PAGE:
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INTRODUCTION

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Thousands of hematopoietic stem cell transplants (HSCT) are performed in children and adolescents annually in the United States. HSCT is being used to treat a growing number of indications including malignancies, nonmalignant hematologic diseases, immunologic disorders, inborn errors of metabolism, and autoimmune disorders (Table 134-1). HSCT is not the first line of therapy for many of these diseases, but is reserved for patients for whom first-line therapy is not sufficient or is ineffective. While most pediatric transplants are performed at tertiary care centers, post-transplant patients receive a portion of their care in community hospitals and local oncologists’ offices. It is important for the pediatric hospitalist to have a general understanding of the medical issues facing HSCT patients who may present to their emergency departments or get admitted to inpatient units.

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TABLE 134-1Examples of Pediatric Diseases Treated with Stem Cell Transplant
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BACKGROUND

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HSCT is the process of replacing diseased or dysfunctional bone marrow with stem cells capable of restoring normal hematopoietic function. The three main types of HSCT are autologous, allogeneic, and syngeneic. In autologous HSCT, stem cells are collected from the patient and stored until the time of infusion. Autologous transplant has the advantages of being readily available for current and future transplants if needed, eliminating the risk of graft-versus-host disease (GVHD), more rapid immune reconstitution, and lower short-term mortality rates.1 High-dose chemotherapy followed by autologous stem cell infusion (often called rescue) is used to treat children with some high-stage or relapsed solid tumors, and is employed in gene therapy transplants.2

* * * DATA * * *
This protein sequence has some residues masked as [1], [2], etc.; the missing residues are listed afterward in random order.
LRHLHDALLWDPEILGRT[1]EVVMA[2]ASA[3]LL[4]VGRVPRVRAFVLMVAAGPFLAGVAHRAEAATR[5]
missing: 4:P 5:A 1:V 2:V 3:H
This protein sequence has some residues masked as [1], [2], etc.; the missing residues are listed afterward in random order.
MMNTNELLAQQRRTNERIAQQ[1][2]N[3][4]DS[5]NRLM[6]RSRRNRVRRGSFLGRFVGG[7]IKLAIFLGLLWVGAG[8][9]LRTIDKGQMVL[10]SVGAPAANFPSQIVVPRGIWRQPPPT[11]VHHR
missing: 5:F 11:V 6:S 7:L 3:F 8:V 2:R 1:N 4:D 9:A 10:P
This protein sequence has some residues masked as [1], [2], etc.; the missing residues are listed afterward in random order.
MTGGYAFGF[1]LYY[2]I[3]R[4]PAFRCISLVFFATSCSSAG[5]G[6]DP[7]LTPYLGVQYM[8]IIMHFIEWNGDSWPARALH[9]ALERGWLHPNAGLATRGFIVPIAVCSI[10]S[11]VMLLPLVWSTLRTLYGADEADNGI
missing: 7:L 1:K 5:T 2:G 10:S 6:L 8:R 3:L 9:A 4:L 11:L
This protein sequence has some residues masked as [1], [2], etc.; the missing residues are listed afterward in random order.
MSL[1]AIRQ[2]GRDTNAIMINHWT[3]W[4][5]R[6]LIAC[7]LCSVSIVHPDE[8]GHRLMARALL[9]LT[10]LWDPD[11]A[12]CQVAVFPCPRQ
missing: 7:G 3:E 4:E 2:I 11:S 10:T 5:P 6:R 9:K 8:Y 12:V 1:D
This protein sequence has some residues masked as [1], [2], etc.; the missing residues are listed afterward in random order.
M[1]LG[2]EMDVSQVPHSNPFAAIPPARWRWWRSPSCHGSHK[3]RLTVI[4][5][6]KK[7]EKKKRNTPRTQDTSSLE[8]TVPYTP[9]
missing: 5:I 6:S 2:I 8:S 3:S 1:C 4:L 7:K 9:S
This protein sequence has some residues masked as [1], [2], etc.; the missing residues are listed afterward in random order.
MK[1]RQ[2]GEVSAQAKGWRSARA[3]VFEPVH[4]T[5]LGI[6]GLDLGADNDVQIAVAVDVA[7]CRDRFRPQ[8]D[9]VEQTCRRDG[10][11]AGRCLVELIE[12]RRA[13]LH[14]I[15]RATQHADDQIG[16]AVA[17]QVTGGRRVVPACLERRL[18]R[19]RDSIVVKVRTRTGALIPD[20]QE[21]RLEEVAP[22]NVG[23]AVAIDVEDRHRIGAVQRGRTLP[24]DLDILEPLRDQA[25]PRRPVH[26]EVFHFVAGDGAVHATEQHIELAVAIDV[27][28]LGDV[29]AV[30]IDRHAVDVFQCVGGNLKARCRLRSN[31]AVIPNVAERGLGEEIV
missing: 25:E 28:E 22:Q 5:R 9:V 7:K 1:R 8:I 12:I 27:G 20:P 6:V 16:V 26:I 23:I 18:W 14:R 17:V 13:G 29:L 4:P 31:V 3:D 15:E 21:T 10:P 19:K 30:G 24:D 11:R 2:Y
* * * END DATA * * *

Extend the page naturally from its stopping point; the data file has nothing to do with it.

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In allogeneic HSCT, stem cells are collected from another person and infused into the patient following conditioning with chemotherapy and/or radiation. A syngeneic HSCT is a transplant using the patient’s identical twin sibling as a donor. The benefits of allogeneic transplants are that there is no risk of residual tumor cells in the graft, the stem cells have not been potentially damaged by prior therapy, and the cells may exhibit a graft-versus-leukemia effect.3 Disadvantages include the risk of GVHD, less flexible timing of donation, the need for immunosuppression following engraftment, slower immune reconstitution with increased risk of infection, and greater overall morbidity and mortality.

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Human leukocyte antigen (HLA) typing is performed to determine the suitability of ...

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